|Interests and needs of eye care providers in clinical decision support for glaucoma.|
Stagg B, Stein JD, Medeiros FA, Cummins M, Kawamoto K, Hess R.
BMJ open ophthalmology. 2021; 6(1): e000639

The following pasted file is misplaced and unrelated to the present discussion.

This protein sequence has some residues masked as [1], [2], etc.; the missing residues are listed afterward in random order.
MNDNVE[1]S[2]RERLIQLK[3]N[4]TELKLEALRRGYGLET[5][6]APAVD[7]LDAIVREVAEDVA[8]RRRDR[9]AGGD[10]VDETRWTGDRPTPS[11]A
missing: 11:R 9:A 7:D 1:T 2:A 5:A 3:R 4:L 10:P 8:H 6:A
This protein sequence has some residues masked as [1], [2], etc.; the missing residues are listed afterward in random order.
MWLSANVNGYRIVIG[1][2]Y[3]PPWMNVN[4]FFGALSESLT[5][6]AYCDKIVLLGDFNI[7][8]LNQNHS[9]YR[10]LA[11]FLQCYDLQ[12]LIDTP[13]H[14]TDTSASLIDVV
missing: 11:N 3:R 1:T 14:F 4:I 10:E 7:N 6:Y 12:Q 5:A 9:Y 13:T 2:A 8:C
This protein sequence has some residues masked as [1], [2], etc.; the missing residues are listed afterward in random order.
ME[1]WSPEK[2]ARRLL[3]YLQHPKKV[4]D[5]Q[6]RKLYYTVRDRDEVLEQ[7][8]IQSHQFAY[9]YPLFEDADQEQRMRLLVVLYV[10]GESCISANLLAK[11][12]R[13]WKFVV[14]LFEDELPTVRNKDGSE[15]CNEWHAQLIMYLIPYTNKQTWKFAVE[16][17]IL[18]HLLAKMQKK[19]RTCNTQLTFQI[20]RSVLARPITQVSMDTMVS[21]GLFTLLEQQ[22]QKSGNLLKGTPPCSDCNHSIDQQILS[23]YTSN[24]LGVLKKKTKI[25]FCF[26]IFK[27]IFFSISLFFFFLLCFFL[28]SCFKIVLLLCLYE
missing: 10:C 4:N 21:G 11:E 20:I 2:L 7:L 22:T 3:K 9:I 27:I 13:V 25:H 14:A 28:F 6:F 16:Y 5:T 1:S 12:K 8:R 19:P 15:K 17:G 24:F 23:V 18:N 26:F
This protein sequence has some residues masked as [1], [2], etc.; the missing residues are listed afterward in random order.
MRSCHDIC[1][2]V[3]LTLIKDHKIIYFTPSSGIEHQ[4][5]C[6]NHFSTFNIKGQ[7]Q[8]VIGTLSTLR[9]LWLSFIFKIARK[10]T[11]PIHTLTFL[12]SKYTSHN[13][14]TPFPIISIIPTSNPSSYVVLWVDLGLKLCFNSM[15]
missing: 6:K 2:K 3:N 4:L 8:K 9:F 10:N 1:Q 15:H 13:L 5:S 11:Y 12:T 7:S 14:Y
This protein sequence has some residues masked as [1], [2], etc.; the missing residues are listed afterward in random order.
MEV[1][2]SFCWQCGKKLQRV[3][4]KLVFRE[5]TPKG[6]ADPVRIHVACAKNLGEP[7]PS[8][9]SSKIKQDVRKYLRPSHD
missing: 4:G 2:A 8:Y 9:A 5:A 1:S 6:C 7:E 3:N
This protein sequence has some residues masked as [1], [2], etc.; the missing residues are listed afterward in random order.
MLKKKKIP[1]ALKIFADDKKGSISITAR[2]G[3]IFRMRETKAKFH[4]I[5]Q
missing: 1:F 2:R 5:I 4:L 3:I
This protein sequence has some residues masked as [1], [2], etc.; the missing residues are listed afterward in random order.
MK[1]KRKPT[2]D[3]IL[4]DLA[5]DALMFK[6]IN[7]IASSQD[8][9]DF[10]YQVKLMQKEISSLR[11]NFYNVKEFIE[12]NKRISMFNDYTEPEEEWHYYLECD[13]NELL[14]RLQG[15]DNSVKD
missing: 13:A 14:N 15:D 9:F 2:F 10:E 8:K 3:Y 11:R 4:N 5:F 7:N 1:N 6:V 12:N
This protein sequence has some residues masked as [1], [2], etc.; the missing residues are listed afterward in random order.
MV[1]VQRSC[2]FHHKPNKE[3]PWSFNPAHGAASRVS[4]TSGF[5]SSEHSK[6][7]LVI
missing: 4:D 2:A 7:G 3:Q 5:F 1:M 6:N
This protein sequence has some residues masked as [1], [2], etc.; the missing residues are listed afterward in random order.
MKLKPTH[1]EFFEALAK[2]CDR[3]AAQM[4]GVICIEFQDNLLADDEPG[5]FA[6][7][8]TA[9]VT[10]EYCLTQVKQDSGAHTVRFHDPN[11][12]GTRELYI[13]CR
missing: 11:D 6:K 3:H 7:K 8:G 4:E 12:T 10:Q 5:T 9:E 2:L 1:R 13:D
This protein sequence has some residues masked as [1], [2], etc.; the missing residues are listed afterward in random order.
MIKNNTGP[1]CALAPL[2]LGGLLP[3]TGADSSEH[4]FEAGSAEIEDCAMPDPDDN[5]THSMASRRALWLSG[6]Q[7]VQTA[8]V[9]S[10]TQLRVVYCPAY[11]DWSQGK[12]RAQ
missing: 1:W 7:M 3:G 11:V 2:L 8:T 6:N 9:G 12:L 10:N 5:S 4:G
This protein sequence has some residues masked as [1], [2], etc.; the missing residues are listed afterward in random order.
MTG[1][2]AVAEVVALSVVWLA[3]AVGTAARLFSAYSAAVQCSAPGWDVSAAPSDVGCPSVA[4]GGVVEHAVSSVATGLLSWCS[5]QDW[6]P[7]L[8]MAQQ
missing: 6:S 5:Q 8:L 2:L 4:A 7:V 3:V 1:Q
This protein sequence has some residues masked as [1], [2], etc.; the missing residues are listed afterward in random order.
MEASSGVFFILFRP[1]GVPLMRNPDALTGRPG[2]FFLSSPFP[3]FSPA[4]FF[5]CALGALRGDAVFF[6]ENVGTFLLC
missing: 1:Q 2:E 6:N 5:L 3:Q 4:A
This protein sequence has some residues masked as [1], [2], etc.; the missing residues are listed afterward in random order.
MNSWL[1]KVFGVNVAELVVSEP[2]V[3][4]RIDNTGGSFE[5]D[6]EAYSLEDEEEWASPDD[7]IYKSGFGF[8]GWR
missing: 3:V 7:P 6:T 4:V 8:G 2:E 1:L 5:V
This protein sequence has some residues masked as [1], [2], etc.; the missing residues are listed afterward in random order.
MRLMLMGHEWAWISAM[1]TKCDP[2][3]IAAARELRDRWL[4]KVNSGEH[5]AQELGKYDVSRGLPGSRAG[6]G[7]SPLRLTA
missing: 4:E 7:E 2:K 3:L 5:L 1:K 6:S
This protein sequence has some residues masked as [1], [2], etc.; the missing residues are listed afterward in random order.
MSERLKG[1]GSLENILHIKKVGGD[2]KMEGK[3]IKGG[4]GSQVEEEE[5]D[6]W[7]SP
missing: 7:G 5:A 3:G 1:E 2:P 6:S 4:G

Objective: To study whether clinicians who treat glaucoma are interested in using clinical decision support (CDS) tools for glaucoma, what glaucoma clinical decisions they feel would benefit from CDS, and what characteristics of CDS design they feel would be important in glaucoma clinical practice. Methods and analysis: Working with the American Glaucoma Society, the Utah Ophthalmology Society and the Utah Optometric Association, we identified a group of clinicians who care for patients with glaucoma. We asked these clinicians about interest in CDS, what glaucoma clinical decisions would benefit from CDS, and what characteristics of CDS tool design would be important in glaucoma clinical practice. RESULTS: Of the 105 clinicians (31 optometrists, 10 general ophthalmologists and 64 glaucoma specialists), 93 (88.6%) were either 'definitely' or 'probably' interested in using CDS for glaucoma. There were no statistically significant differences in interest between clinical specialties (p=0.12), years in practice (p=0.85) or numbers of patients seen daily (p=0.99). Identifying progression of glaucoma was the clinical decision the largest number of clinicians felt would benefit from CDS (104/105, 99.1%). An easy to use interface was the CDS characteristic the largest number of clinicians felt would be 'very important' (93/105, 88.6%). Conclusion: Of this group of clinicians who treat glaucoma, 88.6% were interested in using CDS for glaucoma and 99.1% felt that identification of glaucomatous progression could benefit from CDS. This level of interest supports future work to develop CDS for glaucoma. CI - (c) Author(s) (or their employer(s)) 2021. Re-use permitted under CC BY-NC. No commercial re-use. See rights and permissions. Published by BMJ.